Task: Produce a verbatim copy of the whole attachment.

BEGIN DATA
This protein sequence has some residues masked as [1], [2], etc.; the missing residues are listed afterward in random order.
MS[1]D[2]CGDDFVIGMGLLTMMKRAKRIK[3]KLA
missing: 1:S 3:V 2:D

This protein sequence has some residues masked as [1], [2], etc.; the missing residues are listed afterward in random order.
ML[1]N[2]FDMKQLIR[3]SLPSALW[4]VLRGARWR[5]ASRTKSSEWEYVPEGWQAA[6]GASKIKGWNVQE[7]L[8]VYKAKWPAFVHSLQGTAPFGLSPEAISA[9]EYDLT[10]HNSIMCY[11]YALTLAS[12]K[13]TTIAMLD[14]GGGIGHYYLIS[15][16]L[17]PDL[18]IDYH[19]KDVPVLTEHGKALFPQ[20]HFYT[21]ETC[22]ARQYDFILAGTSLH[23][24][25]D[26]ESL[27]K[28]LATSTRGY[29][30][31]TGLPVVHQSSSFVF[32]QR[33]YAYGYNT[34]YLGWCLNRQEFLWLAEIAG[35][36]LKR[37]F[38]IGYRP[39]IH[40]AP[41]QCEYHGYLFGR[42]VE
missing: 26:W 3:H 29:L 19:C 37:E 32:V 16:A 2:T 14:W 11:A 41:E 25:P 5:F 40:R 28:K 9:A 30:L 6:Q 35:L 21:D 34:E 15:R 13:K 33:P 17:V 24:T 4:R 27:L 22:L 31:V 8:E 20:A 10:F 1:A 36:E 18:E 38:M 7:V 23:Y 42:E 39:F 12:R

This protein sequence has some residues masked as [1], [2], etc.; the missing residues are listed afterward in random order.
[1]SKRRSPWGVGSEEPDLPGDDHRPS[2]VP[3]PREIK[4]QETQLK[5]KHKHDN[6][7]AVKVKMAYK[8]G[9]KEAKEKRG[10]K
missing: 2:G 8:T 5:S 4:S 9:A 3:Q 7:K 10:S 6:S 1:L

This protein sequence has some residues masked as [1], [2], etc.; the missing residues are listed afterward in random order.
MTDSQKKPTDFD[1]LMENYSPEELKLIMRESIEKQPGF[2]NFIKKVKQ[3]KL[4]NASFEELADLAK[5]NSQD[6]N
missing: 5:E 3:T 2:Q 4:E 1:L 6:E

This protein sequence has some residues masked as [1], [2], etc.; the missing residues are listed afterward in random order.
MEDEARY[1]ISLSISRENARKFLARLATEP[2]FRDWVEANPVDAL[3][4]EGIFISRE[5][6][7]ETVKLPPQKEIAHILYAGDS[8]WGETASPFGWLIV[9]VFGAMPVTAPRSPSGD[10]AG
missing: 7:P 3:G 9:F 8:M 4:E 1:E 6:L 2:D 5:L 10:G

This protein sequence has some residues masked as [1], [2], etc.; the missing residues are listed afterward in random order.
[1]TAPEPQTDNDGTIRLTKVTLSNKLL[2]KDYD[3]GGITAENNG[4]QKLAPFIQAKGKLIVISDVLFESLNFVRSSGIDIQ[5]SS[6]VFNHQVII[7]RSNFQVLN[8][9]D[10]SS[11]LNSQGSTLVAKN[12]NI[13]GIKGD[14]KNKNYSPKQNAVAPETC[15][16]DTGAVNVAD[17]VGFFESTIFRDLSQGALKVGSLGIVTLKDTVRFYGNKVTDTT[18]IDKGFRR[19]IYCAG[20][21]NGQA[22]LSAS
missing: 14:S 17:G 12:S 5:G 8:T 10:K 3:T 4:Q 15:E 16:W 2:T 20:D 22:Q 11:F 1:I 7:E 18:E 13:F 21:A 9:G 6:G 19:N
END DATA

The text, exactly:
This protein sequence has some residues masked as [1], [2], etc.; the missing residues are listed afterward in random order.
MS[1]D[2]CGDDFVIGMGLLTMMKRAKRIK[3]KLA
missing: 1:S 3:V 2:D

This protein sequence has some residues masked as [1], [2], etc.; the missing residues are listed afterward in random order.
ML[1]N[2]FDMKQLIR[3]SLPSALW[4]VLRGARWR[5]ASRTKSSEWEYVPEGWQAA[6]GASKIKGWNVQE[7]L[8]VYKAKWPAFVHSLQGTAPFGLSPEAISA[9]EYDLT[10]HNSIMCY[11]YALTLAS[12]K[13]TTIAMLD[14]GGGIGHYYLIS[15][16]L[17]PDL[18]IDYH[19]KDVPVLTEHGKALFPQ[20]HFYT[21]ETC[22]ARQYDFILAGTSLH[23][24][25]D[26]ESL[27]K[28]LATSTRGY[29][30][31]TGLPVVHQSSSFVF[32]QR[33]YAYGYNT[34]YLGWCLNRQEFLWLAEIAG[35][36]LKR[37]F[38]IGYRP[39]IH[40]AP[41]QCEYHGYLFGR[42]VE
missing: 26:W 3:H 29:L 19:C 37:E 32:V 16:A 2:T 14:W 11:A 41:E 25:P 5:F 40:R 28:K 9:A 30:L 6:Q 35:L 21:D 34:E 15:R 13:K 33:P 17:V 24:T 4:R 27:L 22:L 31:V 8:E 20:A 10:F 1:A 36:E 18:E 38:M 7:V 23:Y 42:E 39:F 12:R

This protein sequence has some residues masked as [1], [2], etc.; the missing residues are listed afterward in random order.
[1]SKRRSPWGVGSEEPDLPGDDHRPS[2]VP[3]PREIK[4]QETQLK[5]KHKHDN[6][7]AVKVKMAYK[8]G[9]KEAKEKRG[10]K
missing: 2:G 8:T 5:S 4:S 9:A 3:Q 7:K 10:S 6:S 1:L

This protein sequence has some residues masked as [1], [2], etc.; the missing residues are listed afterward in random order.
MTDSQKKPTDFD[1]LMENYSPEELKLIMRESIEKQPGF[2]NFIKKVKQ[3]KL[4]NASFEELADLAK[5]NSQD[6]N
missing: 5:E 3:T 2:Q 4:E 1:L 6:E

This protein sequence has some residues masked as [1], [2], etc.; the missing residues are listed afterward in random order.
MEDEARY[1]ISLSISRENARKFLARLATEP[2]FRDWVEANPVDAL[3][4]EGIFISRE[5][6][7]ETVKLPPQKEIAHILYAGDS[8]WGETASPFGWLIV[9]VFGAMPVTAPRSPSGD[10]AG
missing: 7:P 3:G 9:F 8:M 4:E 1:E 6:L 2:D 5:L 10:G

This protein sequence has some residues masked as [1], [2], etc.; the missing residues are listed afterward in random order.
[1]TAPEPQTDNDGTIRLTKVTLSNKLL[2]KDYD[3]GGITAENNG[4]QKLAPFIQAKGKLIVISDVLFESLNFVRSSGIDIQ[5]SS[6]VFNHQVII[7]RSNFQVLN[8][9]D[10]SS[11]LNSQGSTLVAKN[12]NI[13]GIKGD[14]KNKNYSPKQNAVAPETC[15][16]DTGAVNVAD[17]VGFFESTIFRDLSQGALKVGSLGIVTLKDTVRFYGNKVTDTT[18]IDKGFRR[19]IYCAG[20][21]NGQA[22]LSAS
missing: 14:S 17:G 12:S 5:G 8:T 10:K 3:T 4:Q 15:E 16:W 2:T 20:D 22:Q 11:F 1:I 7:E 18:E 13:F 21:A 9:G 6:G 19:N